<?xml version="1.0" encoding="utf-8"?>
<Root>
<Item>
<Customer>A. Datum Corporation</Customer>
<Key>0001</Key>
</Item>
<Item>
<Customer>A. Datum Corporation</Customer>
<Key>0002</Key>
</Item>
<Item>
<Customer>A. Datum Corporation</Customer>
<Key>0003</Key>
</Item>
<Item>
<Customer>A. Datum Corporation</Customer>
<Key>0004</Key>
</Item>
<Item>
<Customer>Fabrikam, Inc.</Customer>
<Key>0005</Key>
</Item>
<Item>
<Customer>Fabrikam, Inc.</Customer>
<Key>0006</Key>
</Item>
<Item>
<Customer>Fabrikam, Inc.</Customer>
<Key>0007</Key>
</Item>
<Item>
<Customer>Fabrikam, Inc.</Customer>
<Key>0008</Key>
</Item>
<Item>
<Customer>Southridge Video</Customer>
<Key>0009</Key>
</Item>
<Item>
<Customer>Southridge Video</Customer>
<Key>0010</Key>
</Item>
</Root>


## Example

The following example also builds on the example in How to: Stream XML Fragments with Access to Header Information (C#).

This example uses the capability of LINQ to XML to write elements to an XmlWriter. This example can transform a very large document while maintaining a small memory footprint.

Note that the custom axis (StreamCustomerItem) is specifically written so that it expects a document that has Customer, Name, and Item elements, and that those elements will be arranged as in the following Source.xml document. A more robust implementation, however, would either validate the source document with an XSD, or would be prepared to parse an invalid document.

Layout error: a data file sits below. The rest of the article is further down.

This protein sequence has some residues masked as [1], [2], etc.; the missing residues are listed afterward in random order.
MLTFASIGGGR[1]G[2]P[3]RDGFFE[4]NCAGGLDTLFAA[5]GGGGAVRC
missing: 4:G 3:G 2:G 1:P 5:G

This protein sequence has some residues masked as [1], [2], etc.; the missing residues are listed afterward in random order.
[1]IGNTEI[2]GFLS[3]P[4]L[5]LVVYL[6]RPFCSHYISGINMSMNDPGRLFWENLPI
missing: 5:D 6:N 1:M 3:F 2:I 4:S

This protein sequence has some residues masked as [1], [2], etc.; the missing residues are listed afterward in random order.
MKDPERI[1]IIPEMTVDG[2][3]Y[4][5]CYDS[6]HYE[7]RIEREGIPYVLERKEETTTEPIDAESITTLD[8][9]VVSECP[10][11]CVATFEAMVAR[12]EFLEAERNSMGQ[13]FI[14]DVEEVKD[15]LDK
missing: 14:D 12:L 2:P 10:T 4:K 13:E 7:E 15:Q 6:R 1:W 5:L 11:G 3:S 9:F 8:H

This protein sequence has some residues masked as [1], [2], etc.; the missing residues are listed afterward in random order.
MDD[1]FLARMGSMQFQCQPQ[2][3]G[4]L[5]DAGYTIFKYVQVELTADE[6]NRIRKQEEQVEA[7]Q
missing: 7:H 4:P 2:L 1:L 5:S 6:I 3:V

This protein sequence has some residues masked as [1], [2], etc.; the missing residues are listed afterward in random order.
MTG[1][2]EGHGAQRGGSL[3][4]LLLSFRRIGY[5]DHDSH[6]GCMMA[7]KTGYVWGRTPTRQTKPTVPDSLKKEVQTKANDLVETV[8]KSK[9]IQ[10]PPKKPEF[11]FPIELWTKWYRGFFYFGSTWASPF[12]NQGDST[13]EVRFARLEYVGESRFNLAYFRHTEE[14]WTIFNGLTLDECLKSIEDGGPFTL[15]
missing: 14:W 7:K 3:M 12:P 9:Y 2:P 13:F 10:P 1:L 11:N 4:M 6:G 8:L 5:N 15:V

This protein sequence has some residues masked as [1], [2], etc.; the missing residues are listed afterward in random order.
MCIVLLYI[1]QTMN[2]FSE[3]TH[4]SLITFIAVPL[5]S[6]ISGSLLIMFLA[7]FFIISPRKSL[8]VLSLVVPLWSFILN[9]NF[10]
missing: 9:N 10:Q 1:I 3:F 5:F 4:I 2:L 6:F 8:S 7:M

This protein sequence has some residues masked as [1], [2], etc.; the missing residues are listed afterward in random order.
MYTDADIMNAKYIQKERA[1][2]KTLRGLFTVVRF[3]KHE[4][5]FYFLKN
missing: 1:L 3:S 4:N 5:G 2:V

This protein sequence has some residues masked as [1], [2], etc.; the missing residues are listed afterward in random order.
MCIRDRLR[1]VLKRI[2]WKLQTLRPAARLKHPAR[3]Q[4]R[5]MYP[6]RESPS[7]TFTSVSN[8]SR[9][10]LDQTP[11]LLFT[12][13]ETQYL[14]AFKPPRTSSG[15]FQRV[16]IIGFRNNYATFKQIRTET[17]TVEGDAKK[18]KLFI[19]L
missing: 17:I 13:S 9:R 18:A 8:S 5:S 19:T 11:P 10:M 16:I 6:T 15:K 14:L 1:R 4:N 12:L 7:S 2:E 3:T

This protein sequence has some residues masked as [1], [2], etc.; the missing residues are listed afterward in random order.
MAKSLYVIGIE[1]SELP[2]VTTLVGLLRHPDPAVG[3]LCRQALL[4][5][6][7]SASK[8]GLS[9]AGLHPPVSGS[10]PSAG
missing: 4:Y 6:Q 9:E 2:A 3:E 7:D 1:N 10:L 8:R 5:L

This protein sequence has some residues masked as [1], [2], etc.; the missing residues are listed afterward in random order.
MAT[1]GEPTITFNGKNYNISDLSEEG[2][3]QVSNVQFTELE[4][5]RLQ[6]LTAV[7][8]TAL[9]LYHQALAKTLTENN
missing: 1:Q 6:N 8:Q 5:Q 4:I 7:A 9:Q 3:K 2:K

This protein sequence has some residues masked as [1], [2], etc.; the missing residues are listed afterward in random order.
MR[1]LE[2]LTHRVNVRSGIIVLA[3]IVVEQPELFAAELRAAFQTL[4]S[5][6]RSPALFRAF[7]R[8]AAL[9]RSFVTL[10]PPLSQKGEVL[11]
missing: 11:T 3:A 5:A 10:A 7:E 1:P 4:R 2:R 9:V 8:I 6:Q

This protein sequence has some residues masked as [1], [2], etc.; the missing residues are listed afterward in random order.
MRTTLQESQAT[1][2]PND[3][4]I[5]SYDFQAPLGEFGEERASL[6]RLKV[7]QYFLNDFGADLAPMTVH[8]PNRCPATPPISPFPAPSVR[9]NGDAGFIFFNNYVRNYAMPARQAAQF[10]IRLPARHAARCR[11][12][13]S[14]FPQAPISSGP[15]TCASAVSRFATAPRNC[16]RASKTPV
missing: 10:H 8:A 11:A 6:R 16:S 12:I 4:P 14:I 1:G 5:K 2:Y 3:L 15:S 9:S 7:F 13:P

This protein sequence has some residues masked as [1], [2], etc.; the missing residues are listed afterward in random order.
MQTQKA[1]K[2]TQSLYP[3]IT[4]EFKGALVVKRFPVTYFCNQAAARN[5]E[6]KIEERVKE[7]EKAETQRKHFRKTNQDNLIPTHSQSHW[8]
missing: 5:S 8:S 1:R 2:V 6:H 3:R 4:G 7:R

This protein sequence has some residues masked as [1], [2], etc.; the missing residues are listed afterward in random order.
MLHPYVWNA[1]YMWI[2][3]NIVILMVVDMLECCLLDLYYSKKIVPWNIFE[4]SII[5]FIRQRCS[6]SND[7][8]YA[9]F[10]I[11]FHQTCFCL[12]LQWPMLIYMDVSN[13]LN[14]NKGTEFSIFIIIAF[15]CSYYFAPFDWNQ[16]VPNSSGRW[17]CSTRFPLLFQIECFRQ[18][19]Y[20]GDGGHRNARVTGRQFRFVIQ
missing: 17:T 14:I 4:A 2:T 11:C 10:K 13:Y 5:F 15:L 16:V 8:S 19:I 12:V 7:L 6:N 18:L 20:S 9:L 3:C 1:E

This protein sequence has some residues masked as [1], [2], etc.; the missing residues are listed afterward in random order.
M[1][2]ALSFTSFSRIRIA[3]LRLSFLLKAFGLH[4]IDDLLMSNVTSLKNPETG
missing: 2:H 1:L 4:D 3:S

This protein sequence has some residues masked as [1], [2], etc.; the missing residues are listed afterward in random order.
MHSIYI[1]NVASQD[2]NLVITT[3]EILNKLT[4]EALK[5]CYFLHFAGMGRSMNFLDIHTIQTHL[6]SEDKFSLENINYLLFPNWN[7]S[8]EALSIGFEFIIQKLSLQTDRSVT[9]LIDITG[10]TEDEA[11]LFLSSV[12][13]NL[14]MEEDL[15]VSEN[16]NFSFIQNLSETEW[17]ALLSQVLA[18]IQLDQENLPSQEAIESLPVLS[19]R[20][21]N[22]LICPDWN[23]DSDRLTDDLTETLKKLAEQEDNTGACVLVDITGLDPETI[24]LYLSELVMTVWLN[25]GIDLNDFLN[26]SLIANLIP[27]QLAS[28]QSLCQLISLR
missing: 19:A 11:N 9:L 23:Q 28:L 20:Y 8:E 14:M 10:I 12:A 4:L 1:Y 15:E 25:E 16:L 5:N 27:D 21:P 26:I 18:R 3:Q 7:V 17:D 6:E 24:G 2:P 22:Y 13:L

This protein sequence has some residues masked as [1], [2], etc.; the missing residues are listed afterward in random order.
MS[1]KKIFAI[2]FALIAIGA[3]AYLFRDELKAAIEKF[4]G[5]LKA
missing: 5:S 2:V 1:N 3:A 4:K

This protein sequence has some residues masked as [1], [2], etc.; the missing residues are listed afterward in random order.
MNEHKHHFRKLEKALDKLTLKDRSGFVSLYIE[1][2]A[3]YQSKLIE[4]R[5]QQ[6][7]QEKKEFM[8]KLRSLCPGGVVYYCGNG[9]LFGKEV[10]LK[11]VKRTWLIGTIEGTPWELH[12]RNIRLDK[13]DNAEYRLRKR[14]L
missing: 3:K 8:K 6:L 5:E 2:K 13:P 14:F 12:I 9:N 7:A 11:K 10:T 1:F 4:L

This example uses the same source document, Source.xml, as the previous example in this topic. It also produces exactly the same output.

Using XStreamingElement for streaming the output XML is preferred over writing to an XmlWriter.

static IEnumerable<XElement> StreamCustomerItem(string uri)
{
{
XElement name = null;
XElement item = null;

// Parse the file, save header information when encountered, and yield the
// Item XElement objects as they are created.

// loop through Customer elements
{
{
// move to Name element
{
{
break;
}
}

// loop through Item elements
{
break;
{
if (item != null) {
XElement tempRoot = new XElement("Root",
new XElement(name)
);
yield return item;
}
}
}
}
}
}
}

static void Main(string[] args)
{
IEnumerable<XElement> srcTree =
from el in StreamCustomerItem("Source.xml")
select new XElement("Item",
new XElement("Customer", (string)el.Parent.Element("Name")),
new XElement(el.Element("Key"))
);
XmlWriterSettings xws = new XmlWriterSettings();
xws.OmitXmlDeclaration = true;
xws.Indent = true;
using (XmlWriter xw = XmlWriter.Create("Output.xml", xws)) {
xw.WriteStartElement("Root");
foreach (XElement el in srcTree)
el.WriteTo(xw);
xw.WriteEndElement();
}

Console.WriteLine(str);
}


This code produces the following output:

<Root>
<Item>
<Customer>A. Datum Corporation</Customer>
<Key>0001</Key>
</Item>
<Item>
<Customer>A. Datum Corporation</Customer>
<Key>0002</Key>
</Item>
<Item>
<Customer>A. Datum Corporation</Customer>
<Key>0003</Key>
</Item>
<Item>
<Customer>A. Datum Corporation</Customer>
<Key>0004</Key>
</Item>
<Item>
<Customer>Fabrikam, Inc.</Customer>
<Key>0005</Key>
</Item>
<Item>
<Customer>Fabrikam, Inc.</Customer>
<Key>0006</Key>
</Item>
<Item>
<Customer>Fabrikam, Inc.</Customer>
<Key>0007</Key>
</Item>
<Item>
<Customer>Fabrikam, Inc.</Customer>
<Key>0008</Key>
</Item>
<Item>
<Customer>Southridge Video</Customer>
<Key>0009</Key>
</Item>
<Item>
<Customer>Southridge Video</Customer>
<Key>0010</Key>
</Item>
</Root>